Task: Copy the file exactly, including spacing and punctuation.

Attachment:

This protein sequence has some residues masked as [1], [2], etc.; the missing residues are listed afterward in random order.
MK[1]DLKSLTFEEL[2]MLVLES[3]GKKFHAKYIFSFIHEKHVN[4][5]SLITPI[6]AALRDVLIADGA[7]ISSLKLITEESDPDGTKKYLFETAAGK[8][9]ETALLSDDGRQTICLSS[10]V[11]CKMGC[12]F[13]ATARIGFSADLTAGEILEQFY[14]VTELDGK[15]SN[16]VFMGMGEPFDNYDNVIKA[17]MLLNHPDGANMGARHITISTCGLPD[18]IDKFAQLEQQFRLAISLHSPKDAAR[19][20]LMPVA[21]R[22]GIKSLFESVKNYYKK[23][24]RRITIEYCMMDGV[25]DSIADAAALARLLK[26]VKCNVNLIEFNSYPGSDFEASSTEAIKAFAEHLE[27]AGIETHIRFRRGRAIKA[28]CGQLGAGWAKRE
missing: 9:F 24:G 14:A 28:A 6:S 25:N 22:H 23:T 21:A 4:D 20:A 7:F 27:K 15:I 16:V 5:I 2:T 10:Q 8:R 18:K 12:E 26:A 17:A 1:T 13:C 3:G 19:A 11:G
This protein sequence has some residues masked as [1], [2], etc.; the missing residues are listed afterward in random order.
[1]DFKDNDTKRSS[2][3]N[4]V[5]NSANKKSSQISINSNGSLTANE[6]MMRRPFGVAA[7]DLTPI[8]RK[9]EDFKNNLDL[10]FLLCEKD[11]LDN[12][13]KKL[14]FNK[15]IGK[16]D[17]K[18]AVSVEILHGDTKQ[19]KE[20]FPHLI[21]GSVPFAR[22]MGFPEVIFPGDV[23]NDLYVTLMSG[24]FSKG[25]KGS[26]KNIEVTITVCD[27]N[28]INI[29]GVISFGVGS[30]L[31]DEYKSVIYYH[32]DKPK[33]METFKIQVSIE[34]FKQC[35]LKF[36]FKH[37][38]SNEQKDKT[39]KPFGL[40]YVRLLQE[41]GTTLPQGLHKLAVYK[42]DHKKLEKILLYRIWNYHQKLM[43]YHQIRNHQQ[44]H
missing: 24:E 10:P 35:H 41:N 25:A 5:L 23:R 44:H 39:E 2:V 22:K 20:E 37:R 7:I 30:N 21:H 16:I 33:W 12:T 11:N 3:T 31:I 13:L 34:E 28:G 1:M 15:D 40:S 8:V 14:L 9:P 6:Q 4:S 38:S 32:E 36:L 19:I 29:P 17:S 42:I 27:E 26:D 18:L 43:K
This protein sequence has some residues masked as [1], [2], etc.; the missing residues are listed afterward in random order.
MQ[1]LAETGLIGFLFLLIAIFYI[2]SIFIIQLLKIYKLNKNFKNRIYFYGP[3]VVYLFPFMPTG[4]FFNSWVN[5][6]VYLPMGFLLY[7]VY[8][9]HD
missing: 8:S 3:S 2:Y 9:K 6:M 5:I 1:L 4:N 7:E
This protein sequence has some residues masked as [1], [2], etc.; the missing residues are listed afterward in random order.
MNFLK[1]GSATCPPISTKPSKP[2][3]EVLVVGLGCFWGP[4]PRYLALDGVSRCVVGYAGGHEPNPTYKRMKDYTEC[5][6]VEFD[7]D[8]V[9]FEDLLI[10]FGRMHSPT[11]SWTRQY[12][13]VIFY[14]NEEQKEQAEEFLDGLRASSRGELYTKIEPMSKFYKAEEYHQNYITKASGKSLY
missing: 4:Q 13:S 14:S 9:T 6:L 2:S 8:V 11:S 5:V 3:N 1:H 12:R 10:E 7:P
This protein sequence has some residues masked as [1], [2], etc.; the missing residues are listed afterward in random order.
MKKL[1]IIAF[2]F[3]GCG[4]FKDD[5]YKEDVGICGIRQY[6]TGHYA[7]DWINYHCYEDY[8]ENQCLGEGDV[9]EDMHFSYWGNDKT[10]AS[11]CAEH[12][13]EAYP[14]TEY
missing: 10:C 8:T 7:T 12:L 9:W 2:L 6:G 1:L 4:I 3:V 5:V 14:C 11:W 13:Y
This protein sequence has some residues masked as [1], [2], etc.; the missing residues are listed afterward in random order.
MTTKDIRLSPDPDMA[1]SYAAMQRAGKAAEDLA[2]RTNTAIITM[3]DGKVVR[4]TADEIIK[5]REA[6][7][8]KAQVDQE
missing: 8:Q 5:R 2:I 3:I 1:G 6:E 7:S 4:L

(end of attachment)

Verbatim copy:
This protein sequence has some residues masked as [1], [2], etc.; the missing residues are listed afterward in random order.
MK[1]DLKSLTFEEL[2]MLVLES[3]GKKFHAKYIFSFIHEKHVN[4][5]SLITPI[6]AALRDVLIADGA[7]ISSLKLITEESDPDGTKKYLFETAAGK[8][9]ETALLSDDGRQTICLSS[10]V[11]CKMGC[12]F[13]ATARIGFSADLTAGEILEQFY[14]VTELDGK[15]SN[16]VFMGMGEPFDNYDNVIKA[17]MLLNHPDGANMGARHITISTCGLPD[18]IDKFAQLEQQFRLAISLHSPKDAAR[19][20]LMPVA[21]R[22]GIKSLFESVKNYYKK[23][24]RRITIEYCMMDGV[25]DSIADAAALARLLK[26]VKCNVNLIEFNSYPGSDFEASSTEAIKAFAEHLE[27]AGIETHIRFRRGRAIKA[28]CGQLGAGWAKRE
missing: 9:F 24:G 14:A 28:A 6:S 25:N 22:H 23:T 21:A 4:D 20:A 7:F 27:K 15:I 16:V 5:I 2:T 10:Q 8:R 18:K 12:E 26:A 17:A 1:T 13:C 3:G 19:A 11:G
This protein sequence has some residues masked as [1], [2], etc.; the missing residues are listed afterward in random order.
[1]DFKDNDTKRSS[2][3]N[4]V[5]NSANKKSSQISINSNGSLTANE[6]MMRRPFGVAA[7]DLTPI[8]RK[9]EDFKNNLDL[10]FLLCEKD[11]LDN[12][13]KKL[14]FNK[15]IGK[16]D[17]K[18]AVSVEILHGDTKQ[19]KE[20]FPHLI[21]GSVPFAR[22]MGFPEVIFPGDV[23]NDLYVTLMSG[24]FSKG[25]KGS[26]KNIEVTITVCD[27]N[28]INI[29]GVISFGVGS[30]L[31]DEYKSVIYYH[32]DKPK[33]METFKIQVSIE[34]FKQC[35]LKF[36]FKH[37][38]SNEQKDKT[39]KPFGL[40]YVRLLQE[41]GTTLPQGLHKLAVYK[42]DHKKLEKILLYRIWNYHQKLM[43]YHQIRNHQQ[44]H
missing: 24:E 10:P 35:H 41:N 25:A 5:L 23:R 44:H 39:E 2:V 22:K 20:E 37:R 7:I 30:N 21:H 16:I 33:W 12:T 11:N 3:T 31:I 13:L 34:E 28:G 1:M 15:D 40:S 8:V 14:L 9:P 6:Q 4:S 38:S 32:E 36:L 19:I 29:P 17:S 42:I 27:E 26:D 18:L 43:K
This protein sequence has some residues masked as [1], [2], etc.; the missing residues are listed afterward in random order.
MQ[1]LAETGLIGFLFLLIAIFYI[2]SIFIIQLLKIYKLNKNFKNRIYFYGP[3]VVYLFPFMPTG[4]FFNSWVN[5][6]VYLPMGFLLY[7]VY[8][9]HD
missing: 8:S 3:S 2:Y 9:K 6:M 5:I 1:L 4:N 7:E
This protein sequence has some residues masked as [1], [2], etc.; the missing residues are listed afterward in random order.
MNFLK[1]GSATCPPISTKPSKP[2][3]EVLVVGLGCFWGP[4]PRYLALDGVSRCVVGYAGGHEPNPTYKRMKDYTEC[5][6]VEFD[7]D[8]V[9]FEDLLI[10]FGRMHSPT[11]SWTRQY[12][13]VIFY[14]NEEQKEQAEEFLDGLRASSRGELYTKIEPMSKFYKAEEYHQNYITKASGKSLY
missing: 4:Q 13:S 14:S 9:T 6:L 2:S 8:V 11:S 5:V 3:N 1:H 12:R 10:E 7:P
This protein sequence has some residues masked as [1], [2], etc.; the missing residues are listed afterward in random order.
MKKL[1]IIAF[2]F[3]GCG[4]FKDD[5]YKEDVGICGIRQY[6]TGHYA[7]DWINYHCYEDY[8]ENQCLGEGDV[9]EDMHFSYWGNDKT[10]AS[11]CAEH[12][13]EAYP[14]TEY
missing: 10:C 8:T 7:T 12:L 9:W 2:L 6:G 1:L 4:I 3:V 5:V 14:C 11:W 13:Y
This protein sequence has some residues masked as [1], [2], etc.; the missing residues are listed afterward in random order.
MTTKDIRLSPDPDMA[1]SYAAMQRAGKAAEDLA[2]RTNTAIITM[3]DGKVVR[4]TADEIIK[5]REA[6][7][8]KAQVDQE
missing: 8:Q 5:R 2:I 3:I 1:G 6:E 7:S 4:L